Tulip varieties – perennial tulips


Hi there, I hope whoever answers this is staying safe during these times. I garden in Oshawa (zone 5b), and my bed is loamy and in full sun. I recently noticed the lack of spring interest in my garden. What tulip varieties do you recommend that are reliable perennials in our area that don’t fizzle out over the years and maybe even naturalize. I’ve looked into species tulips but they aren’t really my thing, I’m thinking varieties that are more like traditional garden tulips. Thanks in advance.


I remember being very disappointed to discover that the tulips I plant petered out after a couple of years.  Some had been snacked on by happy squirrels, but I later found out that tulips just don’t last forever.  With hybridization, which has focussed on the bloom size and plant height, the perennial trait has been lost.

There are several tulip species that may act as perennials.  See Laidback Gardener’s “Yes there are perennial tulips”.   These include

  • Botanical or wild tulips, also called species tulips (or hybrids that are closely related to these) – many are short, with small flowers.  You mention that you may not find them interesting, but these tough little gems can thrive in sandy or rocky areas where the larger tulips cannot – so may be just the thing for tricky spots in the garden.
  • Viridiflora tulips – These have chlorophyll in both flowers and leaves.  The name means “green” and “flower” in Latin, and the flowers have a unique green streak/stripe. With flowers bringing an extra kick of photosynthesis, this helps the bulbs get additional energy for next year’s blooms.
  • Darwin hybrid tulips – These are large tulips, available in dozens of varieties – and should be easy to find in garden centres or on-line.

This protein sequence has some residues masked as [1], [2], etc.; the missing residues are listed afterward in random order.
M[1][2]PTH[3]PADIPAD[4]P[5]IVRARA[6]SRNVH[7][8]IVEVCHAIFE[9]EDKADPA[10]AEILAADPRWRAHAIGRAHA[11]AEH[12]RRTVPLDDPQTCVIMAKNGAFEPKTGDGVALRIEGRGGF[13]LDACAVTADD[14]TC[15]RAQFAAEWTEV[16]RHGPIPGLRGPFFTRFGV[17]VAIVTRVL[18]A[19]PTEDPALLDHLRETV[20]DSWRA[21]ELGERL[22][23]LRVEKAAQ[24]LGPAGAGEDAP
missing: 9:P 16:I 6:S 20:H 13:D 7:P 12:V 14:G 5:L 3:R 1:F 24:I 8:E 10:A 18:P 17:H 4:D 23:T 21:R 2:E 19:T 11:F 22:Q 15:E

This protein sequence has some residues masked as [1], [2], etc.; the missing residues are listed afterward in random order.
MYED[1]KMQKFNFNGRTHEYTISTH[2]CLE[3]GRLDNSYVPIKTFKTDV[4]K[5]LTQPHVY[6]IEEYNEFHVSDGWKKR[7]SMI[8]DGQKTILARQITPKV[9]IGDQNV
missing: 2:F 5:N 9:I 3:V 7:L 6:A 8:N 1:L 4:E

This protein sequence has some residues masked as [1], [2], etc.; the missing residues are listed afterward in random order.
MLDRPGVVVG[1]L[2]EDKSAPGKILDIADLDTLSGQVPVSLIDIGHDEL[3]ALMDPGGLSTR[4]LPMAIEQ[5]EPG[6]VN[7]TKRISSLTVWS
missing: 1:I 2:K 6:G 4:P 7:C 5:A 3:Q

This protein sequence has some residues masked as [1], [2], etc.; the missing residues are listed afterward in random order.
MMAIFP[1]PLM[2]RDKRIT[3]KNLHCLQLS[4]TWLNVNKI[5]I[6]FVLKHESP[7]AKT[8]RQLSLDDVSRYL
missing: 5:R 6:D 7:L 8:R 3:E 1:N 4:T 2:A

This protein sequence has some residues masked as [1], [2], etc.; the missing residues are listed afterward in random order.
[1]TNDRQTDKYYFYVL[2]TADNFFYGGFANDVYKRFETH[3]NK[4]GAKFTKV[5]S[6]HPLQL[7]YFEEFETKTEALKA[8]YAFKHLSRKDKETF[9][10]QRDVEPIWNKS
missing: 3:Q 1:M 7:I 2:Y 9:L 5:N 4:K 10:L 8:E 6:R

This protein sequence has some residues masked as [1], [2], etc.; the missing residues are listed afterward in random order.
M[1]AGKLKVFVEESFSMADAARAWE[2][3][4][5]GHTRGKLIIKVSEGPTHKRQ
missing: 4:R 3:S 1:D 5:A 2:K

Choose tulip varieties that thrive in your hardiness zone, to encourage naturalization.  For example, a variety that likes hot climates with dry summers would likely not grow as well in Ontario – so would be less likely to perennialize.

Plant tulip bulbs in full sun, in soil that drains well, and to the correct depth. Note that with viridiflora and Darwin hybrids, bulbs should be planted at double the depth that is usually recommended; this is to discourage the production of little bulbs (called bulbils) that often are produced by the mother bulb, and which can drain energy from the latter.   Perennial tulips need fertilizer when they are planted, as well as in the spring after they stop blooming.  Do not water or fertilize the tulips during the summer.

Once the plants have finished flowering, deadhead the blooms but do not cut off the leaves, in order to help the bulb store energy for flowering the following year.  I wait until the stem is dry and yellow and can be easily pulled from the ground.

I suggest that you experiment and select varieties of tulips that you find attractive.  Sometimes these might be the showy hybrids, which may give a spectacular display for only one season — you will be pleasantly surprised if they return for an encore performance the next year! You may also enjoy many of the perennial tulip varieties.  And always buy a few extra bulbs, you’ll lose them to hungry little garden critters.

I hope you find some terrific tulips!